Triple J Content Director Ollie Wards was clearly nervous when he took to the air to announce that the taxpayer-funded radio station was taking their iconic Hottest 100 Countdown and decoupling it from January 26th – Australia Day – once and for all.
The strategy was not a rash one, as Ollie repeatedly defended: He had 60% of his listeners on board with the decision, and plenty of artists and community groups consulted had said that dissociating from Australia Day was the right move.
Many of the listeners felt hurt, pain, guilt and grief on Australia Day. Many used the term Survival Day or Invasion Day to illustrate that their understanding of this date contains more significance than a simple commemoration of a boat full of Brits landing on a beach.
And many felt a day of mourning or at least solemn remem
brance was often marred by revelling Australians adorned with Australia’s flag as a cape, sometimes inebriated, sometimes jingoistic, aggressively celebrating their right to love their country. Not every Australian behaved in this manner, of course, but enough.
Yet still, the disdainful voices came across national media outlets in the days that followed the announcement. The bloody Left was trying to destroy history again. The outrage merchants are at it again, they said. The taxpayer funded Triple J (you know, the same one that played N.W.A’s ‘Express Yourself’ on repeat for 24 hours) was taking a political stance, by gosh and by gee. This would not stand.
Never mind that Mr. Wards repeated that they were moving the countdown to AVOID the politicised debates – either moving it or not moving it would be seen as a political choice, which comes with ramifications. Within days, The Daily Telegraph was calling the move “controversial”.
Of course, the alpha to Triple J’s omega, the yin to its yang… Triple M entered the mix. The commercial station famed for never quite knowing how much Acca Dacca is too much on a Monday morning shuffle, began its marketing campaign in earnest. The culture war was on, and Triple M certainly wasn’t going to be on the bloody un-Australian side.
Now, this problem is multi-faceted. Already people are raising indignant fingers ready to lecture me in the comments section with a ‘well actually…’ — and let me save you the trouble. I’ve read it. I think most people reading this right now have probably seen the umpteen fights in comments sections whenever our national day is mentioned. Commenters arguing about where and when Australia Day started, who it represents, how it speaks to our national identity; all are out there in droves. Identity is a personal thing. For all Australians. ANZAC Day holds a specific reverence to those who have family and those who believe in the nation’s history, ideals and values. But we know it is not right to play two-up before 12pm on this day. It would be disrespectful. So, all of the nation respects this rule.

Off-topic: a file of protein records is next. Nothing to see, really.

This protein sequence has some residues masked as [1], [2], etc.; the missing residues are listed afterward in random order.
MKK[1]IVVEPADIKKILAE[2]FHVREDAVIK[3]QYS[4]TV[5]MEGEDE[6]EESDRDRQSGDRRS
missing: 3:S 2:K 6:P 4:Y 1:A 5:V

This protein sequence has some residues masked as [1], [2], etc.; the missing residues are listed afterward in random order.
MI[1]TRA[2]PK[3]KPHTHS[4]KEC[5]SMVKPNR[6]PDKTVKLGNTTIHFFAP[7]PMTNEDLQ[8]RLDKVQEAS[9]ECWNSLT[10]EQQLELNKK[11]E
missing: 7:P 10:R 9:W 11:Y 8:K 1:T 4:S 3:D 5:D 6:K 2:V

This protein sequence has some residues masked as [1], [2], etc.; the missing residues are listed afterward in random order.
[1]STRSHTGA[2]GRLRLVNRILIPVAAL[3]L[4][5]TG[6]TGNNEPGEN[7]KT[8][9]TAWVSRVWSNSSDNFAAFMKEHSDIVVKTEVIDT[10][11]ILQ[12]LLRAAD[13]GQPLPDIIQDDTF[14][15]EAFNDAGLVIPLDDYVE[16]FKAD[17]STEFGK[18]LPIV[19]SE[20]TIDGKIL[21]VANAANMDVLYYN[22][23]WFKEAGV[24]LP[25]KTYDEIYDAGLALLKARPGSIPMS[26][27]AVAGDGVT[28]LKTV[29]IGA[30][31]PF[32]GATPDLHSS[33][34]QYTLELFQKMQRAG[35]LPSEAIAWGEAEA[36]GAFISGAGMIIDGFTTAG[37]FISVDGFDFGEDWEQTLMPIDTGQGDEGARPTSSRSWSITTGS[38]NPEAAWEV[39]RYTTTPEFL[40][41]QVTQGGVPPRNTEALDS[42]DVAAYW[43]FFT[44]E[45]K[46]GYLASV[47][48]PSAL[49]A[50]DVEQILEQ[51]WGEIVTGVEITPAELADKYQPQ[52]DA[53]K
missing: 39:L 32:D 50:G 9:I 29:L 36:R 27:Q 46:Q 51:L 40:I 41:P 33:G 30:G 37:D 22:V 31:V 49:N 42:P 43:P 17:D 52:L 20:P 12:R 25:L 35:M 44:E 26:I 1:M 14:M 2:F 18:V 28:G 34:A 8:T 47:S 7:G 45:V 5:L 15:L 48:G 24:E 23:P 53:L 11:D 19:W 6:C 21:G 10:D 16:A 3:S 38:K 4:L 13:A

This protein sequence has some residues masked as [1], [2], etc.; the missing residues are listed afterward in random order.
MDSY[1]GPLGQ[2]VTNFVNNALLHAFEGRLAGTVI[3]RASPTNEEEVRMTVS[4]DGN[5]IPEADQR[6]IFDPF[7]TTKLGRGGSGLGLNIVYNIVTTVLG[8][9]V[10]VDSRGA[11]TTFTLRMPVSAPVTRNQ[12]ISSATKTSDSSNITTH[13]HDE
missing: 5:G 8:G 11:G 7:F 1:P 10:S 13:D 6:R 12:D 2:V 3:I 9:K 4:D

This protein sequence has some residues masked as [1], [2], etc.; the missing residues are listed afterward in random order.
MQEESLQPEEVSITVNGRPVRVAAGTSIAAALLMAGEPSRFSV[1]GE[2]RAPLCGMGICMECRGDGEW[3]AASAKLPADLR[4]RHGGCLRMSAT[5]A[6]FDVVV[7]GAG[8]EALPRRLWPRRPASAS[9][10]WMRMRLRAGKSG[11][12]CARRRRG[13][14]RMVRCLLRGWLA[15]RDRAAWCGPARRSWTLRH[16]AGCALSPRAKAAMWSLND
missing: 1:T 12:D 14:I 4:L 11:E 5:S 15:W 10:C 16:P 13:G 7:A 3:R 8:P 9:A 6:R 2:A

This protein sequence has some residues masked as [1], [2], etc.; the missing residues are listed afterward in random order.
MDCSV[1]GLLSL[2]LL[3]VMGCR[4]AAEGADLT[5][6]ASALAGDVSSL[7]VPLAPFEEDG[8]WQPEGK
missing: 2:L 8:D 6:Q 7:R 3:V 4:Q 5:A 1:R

Those who get annoyed at simple gestures such as changing the date of Australia Day are often angry at changing history and say the politically correct are pandering to minorities and smug people hoping to virtue signal, without addressing more pressing Indigenous issues. Yet, Australia Day has really only been celebrated nationally since 1994 – before that it was a NSW-centric holiday where people in other states would watch the celebrations that were focused in Sydney on their TV screens.
Today, if you want to have a fun barbecue and a party and a drink with mates on your day off, no one is trying to ruin that with suggestions of a date change. Gestures of respect go a long way, and with Australia’s colonial history and its extremely diverse population, nothing can be more Australian than showing that we are truly a nation that can make a mature decision, like at least celebrating the occasion respectfully on a date that works for us all.
Whatever your views are regarding Australia Day or January 26th, it’s good to reflect upon what makes our nation great, what exactly it is that we are celebrating, what kinds of celebrations we are having, and whether our entire national community can celebrate it in the spirit of unity.
I agree with Hack’s James Purtill who states:
“To change the date of Australia Day, […] people would need to be convinced that reflection isn’t betrayal, and celebration isn’t always patriotism.”
Or you could listen to Triple M on your boombox, crack a tinny from 9am and walk around loudly celebrating with your Aussie flag cape in the streets. I mean, they have a cracking production team, and who doesn’t like 6 or so goes around AC/DC’s Back in Black per day?